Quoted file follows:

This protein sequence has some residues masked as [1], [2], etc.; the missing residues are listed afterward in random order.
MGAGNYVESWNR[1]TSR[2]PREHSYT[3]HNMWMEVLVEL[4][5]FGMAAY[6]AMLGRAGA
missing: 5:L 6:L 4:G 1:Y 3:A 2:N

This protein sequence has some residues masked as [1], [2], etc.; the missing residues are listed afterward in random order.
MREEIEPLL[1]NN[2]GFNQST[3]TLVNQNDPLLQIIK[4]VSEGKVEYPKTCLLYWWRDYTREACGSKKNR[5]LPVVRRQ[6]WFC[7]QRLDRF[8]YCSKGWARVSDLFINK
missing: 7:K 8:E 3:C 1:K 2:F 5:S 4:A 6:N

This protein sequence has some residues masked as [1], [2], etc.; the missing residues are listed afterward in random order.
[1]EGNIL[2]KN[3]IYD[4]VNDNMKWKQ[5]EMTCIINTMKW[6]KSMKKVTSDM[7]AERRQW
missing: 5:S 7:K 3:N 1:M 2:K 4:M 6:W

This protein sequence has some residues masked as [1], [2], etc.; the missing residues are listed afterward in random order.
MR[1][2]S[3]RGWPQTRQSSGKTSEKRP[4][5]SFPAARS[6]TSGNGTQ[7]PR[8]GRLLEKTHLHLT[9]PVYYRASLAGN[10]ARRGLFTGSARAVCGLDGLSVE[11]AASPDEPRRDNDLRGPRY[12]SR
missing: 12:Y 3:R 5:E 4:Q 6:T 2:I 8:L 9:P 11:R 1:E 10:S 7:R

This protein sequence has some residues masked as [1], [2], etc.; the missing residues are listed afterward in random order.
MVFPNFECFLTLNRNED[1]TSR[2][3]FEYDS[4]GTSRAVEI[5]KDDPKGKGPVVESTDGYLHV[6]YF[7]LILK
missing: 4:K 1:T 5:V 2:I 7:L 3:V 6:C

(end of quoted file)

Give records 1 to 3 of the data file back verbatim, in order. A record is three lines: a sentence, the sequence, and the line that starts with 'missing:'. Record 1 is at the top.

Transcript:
This protein sequence has some residues masked as [1], [2], etc.; the missing residues are listed afterward in random order.
MGAGNYVESWNR[1]TSR[2]PREHSYT[3]HNMWMEVLVEL[4][5]FGMAAY[6]AMLGRAGA
missing: 5:L 6:L 4:G 1:Y 3:A 2:N

This protein sequence has some residues masked as [1], [2], etc.; the missing residues are listed afterward in random order.
MREEIEPLL[1]NN[2]GFNQST[3]TLVNQNDPLLQIIK[4]VSEGKVEYPKTCLLYWWRDYTREACGSKKNR[5]LPVVRRQ[6]WFC[7]QRLDRF[8]YCSKGWARVSDLFINK
missing: 7:K 8:E 3:C 1:K 2:F 5:S 4:A 6:N

This protein sequence has some residues masked as [1], [2], etc.; the missing residues are listed afterward in random order.
[1]EGNIL[2]KN[3]IYD[4]VNDNMKWKQ[5]EMTCIINTMKW[6]KSMKKVTSDM[7]AERRQW
missing: 5:S 7:K 3:N 1:M 2:K 4:M 6:W